During menses or diestrus, the epithelium is at its thinnest. Additionally, research on rhesus monkeys indicates that juvenile and geriatric females have thin epithelia with minimal keratin presence when compared to mature cycling individuals. 

There are also major changes to this epidermal tissue during pregnancy and before childbirth to facilitate the movement of the fetus through the muscular walls of the vagina.

Example II: Masticatory Mucosa

Oral mucosa lines the inside of the mouth and consists of stratified squamous epithelium as well as the connective tissue underneath. The mouth contains both keratinized as well as non-keratinized stratified squamous epithelium. The parts of the mouth that feel a little rough such as the upper surface of the tongue and the hard palate at the roof of the mouth contain keratinized epithelia.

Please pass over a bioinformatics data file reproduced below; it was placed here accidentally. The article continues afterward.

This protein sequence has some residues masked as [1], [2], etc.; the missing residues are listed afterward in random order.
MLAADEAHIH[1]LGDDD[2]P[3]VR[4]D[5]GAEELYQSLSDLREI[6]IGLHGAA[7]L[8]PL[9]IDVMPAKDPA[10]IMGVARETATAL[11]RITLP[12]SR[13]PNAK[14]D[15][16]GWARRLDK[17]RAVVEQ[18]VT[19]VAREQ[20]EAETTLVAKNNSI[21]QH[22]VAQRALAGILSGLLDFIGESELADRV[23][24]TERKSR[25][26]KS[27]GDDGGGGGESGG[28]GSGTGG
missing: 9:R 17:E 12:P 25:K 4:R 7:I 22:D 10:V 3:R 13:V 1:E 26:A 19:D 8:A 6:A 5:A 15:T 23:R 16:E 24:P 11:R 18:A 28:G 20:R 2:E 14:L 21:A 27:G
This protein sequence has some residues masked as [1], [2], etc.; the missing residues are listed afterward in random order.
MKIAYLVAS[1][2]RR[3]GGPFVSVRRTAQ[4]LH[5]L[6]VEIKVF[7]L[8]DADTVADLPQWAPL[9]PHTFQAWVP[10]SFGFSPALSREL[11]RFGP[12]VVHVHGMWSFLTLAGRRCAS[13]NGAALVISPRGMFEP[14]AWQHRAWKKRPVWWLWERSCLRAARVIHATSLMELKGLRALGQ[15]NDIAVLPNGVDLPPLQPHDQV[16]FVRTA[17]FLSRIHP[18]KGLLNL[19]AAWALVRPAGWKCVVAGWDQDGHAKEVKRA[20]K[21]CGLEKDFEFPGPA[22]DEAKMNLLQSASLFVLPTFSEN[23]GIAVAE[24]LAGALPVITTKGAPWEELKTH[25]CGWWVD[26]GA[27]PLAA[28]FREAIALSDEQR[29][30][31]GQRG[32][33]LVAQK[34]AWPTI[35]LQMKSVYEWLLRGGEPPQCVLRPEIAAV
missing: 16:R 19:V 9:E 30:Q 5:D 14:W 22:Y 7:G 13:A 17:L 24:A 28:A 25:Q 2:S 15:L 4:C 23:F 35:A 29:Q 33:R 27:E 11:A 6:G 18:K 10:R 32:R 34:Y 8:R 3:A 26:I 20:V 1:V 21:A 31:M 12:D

These tissues are formed by four layers: the basal layer, the spinous layer, the granular layer and the most superficial keratinized layer. The basal layer remains in contact with the basement membrane, and keratinization begins with the spinous layer. 

The third layer is distinguished by the appearance of lipids and proteins that are secreted into the extracellular matrix. The keratinized or corneal layer consists of dead cells containing abundant keratin, but no nucleus or cytoplasm.

The rest of the mouth, such as the mucosa lining the cheeks, or the inner lining of the lips feel softer, and more moist. These are lined by non-keratinized epithelial tissue.

Related Biology Terms

  • Diestrus – A period of sexual inactivity between two estrus cycles.
  • Glycolipid – Lipids that have a carbohydrate attached to them through a glycosidic linkage.
  • Intermediate Filaments – Long fibrous cytoskeletal components that are made from various proteins, with a thickness in between actin and microtubule filaments.
  • Keratinocyte – Epidermal cell that can produce keratin.